Now for some questions for your more serious stat-head conversation:

What hitter posted the highest on-base percentage (has to qualify for the batting title)? Would it help to offer that this individual has seven of the Mariners ten best seasons in this category?

This would be Edgar with .479 in 1995. Eight times Edgar has gotten on base in at least 42% of his plate appearances. Only Alex Rodriguez and Alvin Davis have done that even once while in Seattle.

What pitcher stifled offenses with the fewest baserunners per inning (WHIP) while qualifying for the ERA title?

Randy Johnson in 1995 with 1.07.

And how about slugging percentage?

That would be Junior with .674. All hail the power of the Kingdome. Just two Mariners have posted SLGs above .500 in the three and a half seasons at Safeco: Bret Boone in '01 and '03 and Edgar in '01. That's partly the difference in roster philosophy between homer-happy Woody Woodward and anti-slugger-superstar Pat Gillick and partly park effects.

What pitcher put together the highest strikeout-to-walk ratio?

Qualifying only starters (min. 162 innings), that's again Johnson in 1995 with 4.52 strikeouts for every base on balls. Qualifying the specialty, flame-throwing relievers (min. 40 innings), that's Arthur Rhodes in 2001 with 6.92. By the way, Rafael Soriano's 2003 ranks 3rd on the list with 5.67 and Julio Mateo's 2003 5th with 5.46. Talk about control freaks.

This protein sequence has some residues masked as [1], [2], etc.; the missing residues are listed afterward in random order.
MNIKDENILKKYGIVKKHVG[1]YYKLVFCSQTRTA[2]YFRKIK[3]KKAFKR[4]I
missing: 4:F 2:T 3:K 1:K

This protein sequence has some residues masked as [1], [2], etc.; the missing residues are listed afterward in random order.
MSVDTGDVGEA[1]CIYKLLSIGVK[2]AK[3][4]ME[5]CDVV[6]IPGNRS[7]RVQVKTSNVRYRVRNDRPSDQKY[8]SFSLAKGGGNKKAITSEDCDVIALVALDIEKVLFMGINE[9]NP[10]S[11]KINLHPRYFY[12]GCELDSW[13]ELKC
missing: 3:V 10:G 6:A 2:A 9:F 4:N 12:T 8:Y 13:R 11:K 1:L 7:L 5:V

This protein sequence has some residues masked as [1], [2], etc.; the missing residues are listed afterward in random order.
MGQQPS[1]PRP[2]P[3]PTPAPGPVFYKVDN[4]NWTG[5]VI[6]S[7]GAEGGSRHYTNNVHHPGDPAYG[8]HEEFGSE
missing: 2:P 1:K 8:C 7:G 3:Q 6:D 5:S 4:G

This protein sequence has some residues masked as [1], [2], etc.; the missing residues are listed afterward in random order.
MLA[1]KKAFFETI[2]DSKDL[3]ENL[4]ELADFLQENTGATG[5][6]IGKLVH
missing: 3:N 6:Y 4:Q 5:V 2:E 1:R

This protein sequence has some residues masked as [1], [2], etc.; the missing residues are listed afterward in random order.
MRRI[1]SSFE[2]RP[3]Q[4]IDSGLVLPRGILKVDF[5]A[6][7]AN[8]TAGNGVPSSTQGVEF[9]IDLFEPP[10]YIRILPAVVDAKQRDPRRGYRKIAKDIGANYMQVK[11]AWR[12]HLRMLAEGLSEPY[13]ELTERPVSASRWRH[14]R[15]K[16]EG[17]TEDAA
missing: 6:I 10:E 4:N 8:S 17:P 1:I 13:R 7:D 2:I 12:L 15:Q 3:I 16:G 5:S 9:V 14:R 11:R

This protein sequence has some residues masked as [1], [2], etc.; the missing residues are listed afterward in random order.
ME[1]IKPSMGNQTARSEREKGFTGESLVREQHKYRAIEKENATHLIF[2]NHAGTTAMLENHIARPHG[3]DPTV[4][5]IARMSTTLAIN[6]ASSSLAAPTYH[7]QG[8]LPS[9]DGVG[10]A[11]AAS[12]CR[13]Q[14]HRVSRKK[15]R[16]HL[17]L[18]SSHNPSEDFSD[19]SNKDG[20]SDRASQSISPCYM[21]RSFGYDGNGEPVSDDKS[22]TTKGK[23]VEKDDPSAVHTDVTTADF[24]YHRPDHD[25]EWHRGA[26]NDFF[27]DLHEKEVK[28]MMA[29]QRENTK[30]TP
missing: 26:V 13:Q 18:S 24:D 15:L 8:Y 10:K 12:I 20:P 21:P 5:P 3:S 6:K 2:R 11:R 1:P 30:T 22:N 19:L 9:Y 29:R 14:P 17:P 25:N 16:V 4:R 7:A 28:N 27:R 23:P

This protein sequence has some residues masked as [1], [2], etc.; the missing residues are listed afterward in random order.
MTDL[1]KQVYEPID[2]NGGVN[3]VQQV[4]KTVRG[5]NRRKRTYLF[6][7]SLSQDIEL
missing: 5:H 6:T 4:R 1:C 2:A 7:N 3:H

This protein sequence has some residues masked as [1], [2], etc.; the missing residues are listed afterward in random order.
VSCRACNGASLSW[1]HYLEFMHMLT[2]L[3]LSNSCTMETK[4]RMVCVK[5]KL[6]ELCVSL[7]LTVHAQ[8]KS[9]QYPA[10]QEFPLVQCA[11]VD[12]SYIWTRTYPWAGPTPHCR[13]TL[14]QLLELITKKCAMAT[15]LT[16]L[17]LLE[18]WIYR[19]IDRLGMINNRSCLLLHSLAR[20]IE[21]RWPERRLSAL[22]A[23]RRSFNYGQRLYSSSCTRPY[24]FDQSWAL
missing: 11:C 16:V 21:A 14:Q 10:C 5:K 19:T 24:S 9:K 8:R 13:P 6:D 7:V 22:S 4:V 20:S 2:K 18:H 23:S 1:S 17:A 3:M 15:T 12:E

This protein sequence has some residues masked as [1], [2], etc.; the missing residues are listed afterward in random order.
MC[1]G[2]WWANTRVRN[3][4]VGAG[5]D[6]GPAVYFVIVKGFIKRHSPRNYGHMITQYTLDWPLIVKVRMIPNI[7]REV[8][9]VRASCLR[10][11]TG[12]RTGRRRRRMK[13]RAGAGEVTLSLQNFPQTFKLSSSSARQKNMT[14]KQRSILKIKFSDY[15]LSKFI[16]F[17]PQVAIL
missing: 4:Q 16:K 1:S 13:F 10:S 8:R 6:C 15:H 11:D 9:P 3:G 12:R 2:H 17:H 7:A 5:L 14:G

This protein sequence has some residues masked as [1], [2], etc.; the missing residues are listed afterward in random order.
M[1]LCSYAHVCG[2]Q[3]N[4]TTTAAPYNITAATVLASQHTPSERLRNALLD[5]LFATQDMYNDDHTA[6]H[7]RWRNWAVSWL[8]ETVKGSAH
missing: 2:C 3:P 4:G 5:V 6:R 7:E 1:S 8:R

Now, here's the questions that separate the men from the boys (or the women from the girls, depending on your gender). These are the really critical ones that will help you discern friend from foe when you find yourself deep behind enemy lines. These are the ones that really mean something.

What Mariner hitter has been hit with the most pitches?

For the majority of his Seattle career, Dave Valle wore the number 10 on his back. Turns out in 1993 that "0" was actually a target as Valle led the major leagues 17 free passes from getting plunked. The next closest in Seattle history was Phil Bradley in 1985 with 12.

What Mariner pitcher drilled the most batters?

This is Randy Johnson during his Wild-Thing-era. And ten years ago, he wasn't pitching odor-eating dodgeballs. In 1993, Johnson near mortally wounded 18 hitters. This was also the same season as the classic John Kruk at bat in the All-Star game.

What Mariner has been caught stealing the most times in a season?

The answer is everyone's favorite ex-Mariner Baseball Tonight correspondent Harold Reynolds. After leading the league with 60 stolen bases in 1987 (with an excellent 75% success rate), Reynolds was caught a league leading 29 times the next year while only stealing 35 bases, which makes for an unproductive 55% rate. It's the sixth highest caught stealing total in all of baseball since integration.

What pitcher committed the most balks?

Curiously, eight of the top ten occurred in 1988. Anyone know if there was a rule change, sudden enforcement, something in the Puget Sound water or maybe Dick Williams and Jim Snyder plain didn't care? In any event, the leader is Rod Scurry with 11. Steve Trout and Jerry Reed both had 7. Gene Walter and Mike Jackson both had 6. Four of those five were relievers. And this was all in 1988. The Year of the Balk.

What Mariner grounded into the most double plays?

Not only did Jim Presley create in out in 78% of his at bats, he doubled the fun for the defense grounding into a double play 29 times in his utterly miserable and in every way forgettable 1985 season.

What pitcher served up the most home runs?

Loook no further than Scott Bankhead, who coughed up 35 home runs in 1987. Interestingly, if you choose to look closer, number two on the list is Ryan Franklin with 34 in 2003. In fact, two other pitchers from last year--Freddy Garcia and Gil Meche--place in the top ten, with 31 and 30, respectively. Go figure.